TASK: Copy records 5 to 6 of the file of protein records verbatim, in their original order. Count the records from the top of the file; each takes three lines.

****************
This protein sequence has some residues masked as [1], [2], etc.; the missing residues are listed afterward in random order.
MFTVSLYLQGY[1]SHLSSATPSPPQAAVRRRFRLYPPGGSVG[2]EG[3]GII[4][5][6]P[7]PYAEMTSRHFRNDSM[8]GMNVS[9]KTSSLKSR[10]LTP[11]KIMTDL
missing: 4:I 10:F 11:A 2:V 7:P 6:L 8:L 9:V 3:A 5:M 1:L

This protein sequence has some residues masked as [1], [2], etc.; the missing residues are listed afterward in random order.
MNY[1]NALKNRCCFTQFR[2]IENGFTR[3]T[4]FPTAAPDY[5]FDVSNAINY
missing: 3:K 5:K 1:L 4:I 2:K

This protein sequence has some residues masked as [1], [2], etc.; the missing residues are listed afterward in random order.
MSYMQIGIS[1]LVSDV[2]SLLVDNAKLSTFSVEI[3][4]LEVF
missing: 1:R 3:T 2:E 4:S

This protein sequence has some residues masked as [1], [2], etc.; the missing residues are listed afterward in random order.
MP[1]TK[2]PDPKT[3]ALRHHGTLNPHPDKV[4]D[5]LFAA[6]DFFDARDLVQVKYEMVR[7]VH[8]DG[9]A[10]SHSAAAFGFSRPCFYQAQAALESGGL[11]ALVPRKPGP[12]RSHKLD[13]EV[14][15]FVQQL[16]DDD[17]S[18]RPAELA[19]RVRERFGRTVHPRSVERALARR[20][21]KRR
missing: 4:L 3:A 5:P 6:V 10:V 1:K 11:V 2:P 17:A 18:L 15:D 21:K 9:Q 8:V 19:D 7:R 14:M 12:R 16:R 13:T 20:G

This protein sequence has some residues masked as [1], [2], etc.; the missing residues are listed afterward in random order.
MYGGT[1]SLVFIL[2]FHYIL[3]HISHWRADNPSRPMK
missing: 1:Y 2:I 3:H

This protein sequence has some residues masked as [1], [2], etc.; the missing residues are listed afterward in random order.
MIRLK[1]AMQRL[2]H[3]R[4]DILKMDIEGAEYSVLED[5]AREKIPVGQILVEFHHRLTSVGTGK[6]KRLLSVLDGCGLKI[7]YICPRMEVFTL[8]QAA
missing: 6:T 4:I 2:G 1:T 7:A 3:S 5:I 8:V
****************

This protein sequence has some residues masked as [1], [2], etc.; the missing residues are listed afterward in random order.
MYGGT[1]SLVFIL[2]FHYIL[3]HISHWRADNPSRPMK
missing: 1:Y 2:I 3:H

This protein sequence has some residues masked as [1], [2], etc.; the missing residues are listed afterward in random order.
MIRLK[1]AMQRL[2]H[3]R[4]DILKMDIEGAEYSVLED[5]AREKIPVGQILVEFHHRLTSVGTGK[6]KRLLSVLDGCGLKI[7]YICPRMEVFTL[8]QAA
missing: 6:T 4:I 2:G 1:T 7:A 3:S 5:I 8:V